Microorganisms in the womb set stage for diseases
CLEVELAND, Ohio – Researchers review importance of microorganisms that exist in the gut, suggesting perturbation of the environment during pregnancy, delivery and early infancy could impact the developing baby's early microbiome and set the stage for health problems later in life. The term "microbiome" refers to the trillions of organisms we harbor, on our skin and within our respiratory and gastrointestinal tracts.
"The Microbiome and Childhood Diseases," a special issue of the Birth Defects Research Part C EmbryoToday scientific journal released today, is a collection of ground breaking microbiota reviews. One particularly noteworthy finding pertains to the womb environment in which the baby develops.
"One of the reviews, by Koleva et al., discusses the studies that reveal that the womb is not sterile and that the microbiota of the child are already developing in utero," explained Sharon Meropol, MD, PhD, Associate Director for Research and Evaluation at University Hospitals Rainbow Babies & Children's Hospital's Center for Child Health and Policy. "This means that not only do we have to consider the microbiome of the child but also that of the mother, and the irony is that some of our modern medical practices, through their effect on these early microbiota, could have unintended consequences, interfering with normal development of children's immune, metabolic, and neurologic systems."
The special issue is particularly timely as Birth Defects Prevention Month prepares to kick off in January. According to Dr. Meropol, increasing evidence supports the importance of protecting key steps in the transfer and maintenance of the normal microbiota in pregnant mothers and fetuses.
"Disturbed microbiota could potentially contribute to a wide range of childhood diseases including allergies, asthma, obesity, and autism-like neurodevelopmental conditions," said Dr. Meropol, who is also Assistant Professor of Pediatrics at Case Western Reserve University School of Medicine. "But recent studies suggest that traditional practices like vaginal births, skin-to-skin contact immediately after birth and breastfeeding may promote the development of the microbiome in the infant and help set the trajectory towards healthy development."
UH Rainbow's visionary physician researchers John Kennell, MD, and Lydia Furman, MD, were early proponents of vaginal delivery, and kangaroo care (skin to skin contact) and breastfeeding immediately following birth, advising more than a decade ago that these practices are associated with psychosocial, metabolic and immunologic benefits for full-term and premature infants. [Furman L, Kennell, J. Acta Paediatr. 2000;89:1280] Since then, compelling evidence has continued to mount that these practices are beneficial for intergenerational transfer of the microbiome from mother to infant.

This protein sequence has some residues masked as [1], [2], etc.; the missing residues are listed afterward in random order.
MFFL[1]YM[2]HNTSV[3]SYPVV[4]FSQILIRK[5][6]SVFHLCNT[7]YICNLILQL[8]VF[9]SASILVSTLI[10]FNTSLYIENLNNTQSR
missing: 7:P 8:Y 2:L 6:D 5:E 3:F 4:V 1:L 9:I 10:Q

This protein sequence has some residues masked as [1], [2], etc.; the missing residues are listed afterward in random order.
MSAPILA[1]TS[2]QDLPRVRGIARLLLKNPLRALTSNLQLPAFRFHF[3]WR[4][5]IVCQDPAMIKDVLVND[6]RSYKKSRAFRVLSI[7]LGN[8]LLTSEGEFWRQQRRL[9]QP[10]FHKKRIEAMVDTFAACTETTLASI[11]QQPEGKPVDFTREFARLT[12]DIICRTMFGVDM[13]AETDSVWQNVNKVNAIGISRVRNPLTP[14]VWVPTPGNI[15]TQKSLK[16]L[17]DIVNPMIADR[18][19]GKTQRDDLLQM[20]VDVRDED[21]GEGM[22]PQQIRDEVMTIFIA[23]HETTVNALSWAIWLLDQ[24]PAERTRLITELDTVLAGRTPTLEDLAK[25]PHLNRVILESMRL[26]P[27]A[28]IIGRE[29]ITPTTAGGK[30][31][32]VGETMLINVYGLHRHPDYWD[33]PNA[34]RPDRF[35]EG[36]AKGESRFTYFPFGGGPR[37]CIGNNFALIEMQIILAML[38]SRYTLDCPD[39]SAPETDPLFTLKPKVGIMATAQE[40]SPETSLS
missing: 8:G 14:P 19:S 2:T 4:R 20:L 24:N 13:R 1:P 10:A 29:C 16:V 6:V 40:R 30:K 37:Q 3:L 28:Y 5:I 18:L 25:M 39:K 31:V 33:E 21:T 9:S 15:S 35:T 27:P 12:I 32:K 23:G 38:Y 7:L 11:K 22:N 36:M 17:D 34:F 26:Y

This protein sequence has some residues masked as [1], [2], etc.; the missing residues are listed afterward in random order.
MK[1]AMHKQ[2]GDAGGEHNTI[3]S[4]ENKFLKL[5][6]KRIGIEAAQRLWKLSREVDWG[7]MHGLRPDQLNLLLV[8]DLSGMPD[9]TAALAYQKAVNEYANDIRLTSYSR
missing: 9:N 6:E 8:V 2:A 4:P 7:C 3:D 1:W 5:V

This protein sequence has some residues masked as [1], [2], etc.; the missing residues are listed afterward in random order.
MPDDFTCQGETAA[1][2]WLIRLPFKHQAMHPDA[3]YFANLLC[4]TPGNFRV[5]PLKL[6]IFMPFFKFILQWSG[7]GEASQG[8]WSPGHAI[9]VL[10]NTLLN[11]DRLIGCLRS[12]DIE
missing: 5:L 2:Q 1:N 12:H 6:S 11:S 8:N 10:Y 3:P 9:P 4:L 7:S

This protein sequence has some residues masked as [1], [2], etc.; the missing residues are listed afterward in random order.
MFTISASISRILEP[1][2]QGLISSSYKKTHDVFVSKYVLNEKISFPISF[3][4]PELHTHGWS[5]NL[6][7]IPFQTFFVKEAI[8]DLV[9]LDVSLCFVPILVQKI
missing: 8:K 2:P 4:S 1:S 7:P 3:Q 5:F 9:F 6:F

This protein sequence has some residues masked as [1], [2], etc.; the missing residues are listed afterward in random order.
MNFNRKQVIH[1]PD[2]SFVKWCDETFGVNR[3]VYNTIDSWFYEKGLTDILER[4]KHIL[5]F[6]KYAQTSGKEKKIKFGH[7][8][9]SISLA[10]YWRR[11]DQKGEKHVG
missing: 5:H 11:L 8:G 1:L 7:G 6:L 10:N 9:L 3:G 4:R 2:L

Dr. Meropol and Amy Edwards, MD, pediatric infectious disease specialist at UH Rainbow, provide an overview of the potential influences of the developing infant microbiome from the clinical perspective in the special issue of Birth Defects Research Part C EmbryoToday.
"We have just scratched the surface in understanding how the internal universe of maternal, fetal and infant colonizing microbiota, interacting with genetic and environmental factors, can influence optimal child development," says Dr. Meropol. "We are grateful to The Teratology Society for recognizing the importance of this research and shedding light on the evolving story of the microbiome."
Birth Defects Research Part C EmbryoToday scientific journal, (Volume 150, Issue 4) will be released Monday, December 28, 2015. The DOI for the overview article is DOI: 10.1002/bdrc.21119.
About University Hospitals Rainbow Babies & Children's Hospital
Internationally renowned, UH Rainbow Babies & Children's Hospital is a full-service children's hospital and pediatric academic medical center with experts in 16 medical divisions and 11 surgical specialties who offer nationally ranked care not available at other institutions in the region, including a center dedicated to adolescent and young adult cancer treatment and Northeast Ohio's only single-site provider of advanced maternal fetal medicine and neonatology services. As the primary pediatric affiliate of Case Western Reserve University School of Medicine and the only Level I Pediatric Trauma Center in the region, UH Rainbow Babies & Children's Hospital offers access to novel therapies, advanced technologies and clinical discoveries long before they are available nationwide. Rainbow pediatric specialists – all of whom also serve on the faculty at the School of Medicine – are engaged in today's most advanced clinical research and are widely regarded as the best in the nation – and in some specialties, the best in the world. Learn more at Rainbow.org.
About The Teratology Society
The Teratology Society, an international professional group of scientists hailed as the premier source for cutting-edge research and authoritative information related to birth defects and developmentally-mediated disorders, publishes Birth Defects Research. The Teratology Society is made up of nearly 700 members worldwide specializing in a variety of disciplines, including developmental biology and toxicology, reproduction and endocrinology, epidemiology, cell and molecular biology, nutritional biochemistry, and genetics as well as the clinical disciplines of prenatal medicine, pediatrics, obstetrics, neonatology, medical genetics, and teratogen risk counseling. For more information visit http://www.Teratology.org.